Monday, February 11, 2013

Native American Slave Labor Opens Up New Spain to Settlement

Part 16 in the series Are Native Americans Relevant?

The Spanish had a long history of slavery in the New World, beginning with Christopher Columbus.  Spaniards began raiding the Athapaskans (the ancestors of the Navajos and the Apaches), the Yumas, the Pimas and the Papagos.  They took their slave raids further into Utah, Nevada and Colorado. Through the 17th century Pueblo Indian villages were continually raided by the Spanish government.  The captured people were usually sold in El Paso and they became servants without liberty for life.  
The Spanish government directed the Franciscan monks to build missions in California to stop the Russians from moving farther south.  Twenty-one missions were built from San Diego to Sonoma on the most fertile land.  Friars and soldiers captured Chumashes and put them on the missions.  Once they were baptized, they were tied to the mission and the authority of friars.  

The friars closely regulated the lives of the Native Americans:  family life, work, sexual relations, celebrations and clothing.  The Native Americans received only food and clothing.  Although they did all the physical work required to keep the mission running, the missions received all the profit. 
The Native American people lived in barracks.  Physical discipline was common.  Despite being paid in food, they were malnourished.  Native women exchanged sexual favors with Spanish soldiers for food, thus creating a new generation of Spanish-Indian people.  There was a high rate of venereal disease.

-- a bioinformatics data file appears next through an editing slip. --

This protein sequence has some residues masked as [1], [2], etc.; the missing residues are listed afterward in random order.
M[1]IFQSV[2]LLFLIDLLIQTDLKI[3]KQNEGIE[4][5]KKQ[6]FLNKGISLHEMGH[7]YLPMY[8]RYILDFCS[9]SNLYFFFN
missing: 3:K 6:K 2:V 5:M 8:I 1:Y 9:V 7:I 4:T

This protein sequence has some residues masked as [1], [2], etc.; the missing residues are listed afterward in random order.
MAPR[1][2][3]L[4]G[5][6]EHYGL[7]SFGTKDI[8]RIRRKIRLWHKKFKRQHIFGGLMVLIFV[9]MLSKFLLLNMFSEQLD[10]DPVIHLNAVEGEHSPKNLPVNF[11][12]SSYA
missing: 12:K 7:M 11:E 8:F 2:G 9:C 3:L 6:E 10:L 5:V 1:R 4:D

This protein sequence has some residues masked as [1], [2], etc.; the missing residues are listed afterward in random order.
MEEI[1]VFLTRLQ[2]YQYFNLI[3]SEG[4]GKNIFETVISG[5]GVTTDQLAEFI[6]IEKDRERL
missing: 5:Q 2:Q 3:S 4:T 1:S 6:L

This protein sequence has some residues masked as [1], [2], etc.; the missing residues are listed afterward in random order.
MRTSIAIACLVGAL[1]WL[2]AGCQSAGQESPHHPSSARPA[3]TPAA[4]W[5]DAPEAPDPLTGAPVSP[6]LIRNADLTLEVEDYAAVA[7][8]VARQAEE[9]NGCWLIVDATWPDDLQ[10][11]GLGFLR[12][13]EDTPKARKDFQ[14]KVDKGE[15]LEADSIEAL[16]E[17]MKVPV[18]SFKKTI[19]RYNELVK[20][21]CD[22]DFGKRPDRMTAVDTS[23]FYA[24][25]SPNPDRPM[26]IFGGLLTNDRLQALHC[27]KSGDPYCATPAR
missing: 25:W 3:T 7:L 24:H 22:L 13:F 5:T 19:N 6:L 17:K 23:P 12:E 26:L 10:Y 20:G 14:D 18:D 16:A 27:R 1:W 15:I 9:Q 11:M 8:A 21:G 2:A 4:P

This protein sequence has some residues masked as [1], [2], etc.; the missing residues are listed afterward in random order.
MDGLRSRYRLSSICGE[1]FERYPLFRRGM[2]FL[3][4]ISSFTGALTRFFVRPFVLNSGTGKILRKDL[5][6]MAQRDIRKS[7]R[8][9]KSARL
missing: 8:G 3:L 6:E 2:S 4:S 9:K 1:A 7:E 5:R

The number of Native American deaths exceeded the number of births.  After people died they were buried in unmarked group pits.  When the missions began, there were 70,000 Native Americans.  As the missions ended between 1833 and 1835, there were only 15,000.  Those who survived lost their language, religion and culture.  Almost all Californian Indians today descend from those who escaped to or lived in the California interior.
Native American slave labor opened up California to Spain, to Mexico and then to Americans.  Native American slaves were usually laborers in silver mines and on Mexican ranches and plantations of the Yucatan where they were treated no better.  The U.S. Congress outlawed the enslavement of Navajos by Americans and Mexicans through a joint resolution of 27 July 1868.  The slavery of Alaskan Natives still continued.
 From 1850 to 1869 Los Angeles had Native Americans in slave markets on Mondays.  The Mayor’s Court sold the labor of Native Americans convicted of offenses.  An Anglo or Mexican could require him to work twice as long as the prison sentence.  He couldn’t leave without repaying for his keep and was then entered into debt peonage.  In 1884 in Elk v. Wilkins the Supreme Court ruled the 14th amendment didn’t grant citizenship or constitutional rights to Native Americans.  This practice continued on and off ranches and reservations until 1924 when citizenship and full constitutional rights were given.

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